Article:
copper pipe repair


Hi all,
I have a copper water pipe behind a drywall ceiling. Turns out that when the ceiling was installed a drywall screw punctured the pipe. Many years passed until the screw rusted enough and it started dripping, causing a stain on the drywall ceiling. I listened to the recommendation of a guy on the HD floor and patched it with a metal epoxy putty. That held tight for a few years, now the stain is back.
Is there a simple way to patch this by cutting out the bad spot and using pressure fittings or something similar? I don't want to try soldering in that confined space. Any suggestions?
Thanks,
Larry
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GoHabsGo wrote:

You're looking for a compression repair coupling.
http://www.thisoldhouse.com/toh/knowhow/plumbing/article/0,16417,193178-2,00.html
Chris
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On Tue, 20 Feb 2007 12:50:31 -0600, Chris Friesen

Hijacking this thread, and wanted to say THANKS! I run accross home owners who have problems, but don't want to create more try to fix them. This is good information.
tom
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GoHabsGo wrote:

    If the hole is just a small one created by the dry wall screw, and if there is room, there is a clamp on device sold at Home Depot that clamps over the hole and seals the hole with neoprene. You might look into it.
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Ken wrote:

A screw type hose clamp and a bit of rubber will do it as well if you can't find a "tailor made" one.
Jeff
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The official name is "pipe repair clamp" which you can google. Here is an example: http://www.doityourself.com/invt/4010872
I have one of these on a pipe in my basement. When we bought the house 12 years ago I remember seeing that and thinking, "boy, what a shoddy repair, I better get to that pretty soon." It's been fine. -- H
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If you don't want to solder it, get someone that can. Given the location, there is no 100% perfect way to repair a tube in that location that you can be completely comfortable with. Cut the tubing right at the hole, sweat in a coupling and be done and be confident it will not leak like a patch could while you are away on vacation.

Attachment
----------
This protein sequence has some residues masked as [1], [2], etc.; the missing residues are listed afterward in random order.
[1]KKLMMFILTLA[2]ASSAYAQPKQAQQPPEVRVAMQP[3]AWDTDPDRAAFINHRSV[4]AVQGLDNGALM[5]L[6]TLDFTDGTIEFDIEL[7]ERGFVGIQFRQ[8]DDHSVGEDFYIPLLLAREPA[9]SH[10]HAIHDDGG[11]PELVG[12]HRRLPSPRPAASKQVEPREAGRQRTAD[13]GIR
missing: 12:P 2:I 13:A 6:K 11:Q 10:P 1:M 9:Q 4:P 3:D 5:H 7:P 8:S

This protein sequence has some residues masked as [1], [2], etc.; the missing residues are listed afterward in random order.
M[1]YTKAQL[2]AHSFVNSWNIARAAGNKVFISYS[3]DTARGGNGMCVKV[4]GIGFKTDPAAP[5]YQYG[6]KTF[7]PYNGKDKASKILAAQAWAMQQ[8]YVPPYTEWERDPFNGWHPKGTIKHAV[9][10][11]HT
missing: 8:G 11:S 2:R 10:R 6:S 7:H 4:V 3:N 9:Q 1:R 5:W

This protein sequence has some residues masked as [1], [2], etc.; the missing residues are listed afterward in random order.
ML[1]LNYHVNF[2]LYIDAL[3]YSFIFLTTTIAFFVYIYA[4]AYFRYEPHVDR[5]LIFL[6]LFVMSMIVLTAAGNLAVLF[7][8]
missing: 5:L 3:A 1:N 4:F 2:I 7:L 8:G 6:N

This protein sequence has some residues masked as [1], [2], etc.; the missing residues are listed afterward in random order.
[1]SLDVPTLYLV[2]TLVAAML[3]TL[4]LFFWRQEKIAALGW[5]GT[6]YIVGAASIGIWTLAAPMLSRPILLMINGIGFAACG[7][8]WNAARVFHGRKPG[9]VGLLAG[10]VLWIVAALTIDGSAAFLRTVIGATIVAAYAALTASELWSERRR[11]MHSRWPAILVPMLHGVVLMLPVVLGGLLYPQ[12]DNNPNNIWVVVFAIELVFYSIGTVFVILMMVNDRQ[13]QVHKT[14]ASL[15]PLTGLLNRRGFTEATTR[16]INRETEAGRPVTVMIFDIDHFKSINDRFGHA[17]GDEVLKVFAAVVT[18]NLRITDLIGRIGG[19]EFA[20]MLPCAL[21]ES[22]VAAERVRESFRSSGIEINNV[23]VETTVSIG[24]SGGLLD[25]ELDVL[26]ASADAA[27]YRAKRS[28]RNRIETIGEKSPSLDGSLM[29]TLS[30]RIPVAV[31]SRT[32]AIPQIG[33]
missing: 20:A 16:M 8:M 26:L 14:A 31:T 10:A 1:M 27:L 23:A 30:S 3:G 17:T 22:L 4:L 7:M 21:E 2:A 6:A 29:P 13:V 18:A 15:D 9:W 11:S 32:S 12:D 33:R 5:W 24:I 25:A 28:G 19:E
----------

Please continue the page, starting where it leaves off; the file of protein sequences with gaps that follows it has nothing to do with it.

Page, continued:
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"Edwin Pawlowski" wrote in message

Agreed. Why keep looking and wondering.....
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But, then, the guy has spent years and years and spots and spots. Why fix it right now?
Steve ;-)
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years ago and they haven't leaked yet. I did it because there wasn't room for a torch. When I tried to use the stuff last year it had gone bad; so shelf life is a big strike against it.
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Two alternatives besides the other suggestions so far...
There are repair couplings which are same as a standard coupling except don't have the ridge on the inside so you can cut the pipe, slide it on, then slide it back over the cut area where there might not be room/flexibility to get a standard coupling in.
Second, for a very tiny pinhole such as this, simply soldering the hole itself will be a permanent repair as well.
As for the torch in the area, use a piece of tin behind the pipe as a heat shield to keep the direct flame from contact w/ whatever and they'll be no problem.
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Some don't have a ridge but have a dimple, pretty small and just at one point, so make sure you get one with neither.
I wish I had known they had these when I did my water heater.

No disagreement.
I keep one of those clamp on things here for an emergency. TWo pieces, a small rubber sheet on at least one of the pieces, clamp together around the pipe with 2 (or 4?) screws, or a hook on one side and two screws on the other. Haven't needed it yet, but I make a lot of istakes. :)
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Sounds like your getting a lot of half ass advice. It sounds like the pipe is going threw a ceiling joist or attached to the side. The best bet would be to cut a section out use two slip couplings. If the pipe is running threw the joist you could cut out a 16" piece so the ends are in the open for soldering. If it's attached to the side you might have to pull it down enough to clear the joist or pry it away. It hard to tell without seeing it. If your not comfortable with solider it If you have it exposed you might call a plumber to solider it. There's a lot of other tricks, spray the wood down with a spray bottle, sheet metal shield. You don't want to do this again so do it right.
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Compression fittings (have to cut out some bad pipe) and the rubber patch can work for awhile.
Something I did awhile back was to cut a coupler length wise. Clean, flux, and wrap the coupler around the pipe. Heat gently, and flow in some solder. Worked for me, the once I tried it.
Put some aluminum foil behind the fitting, for a heat shield.
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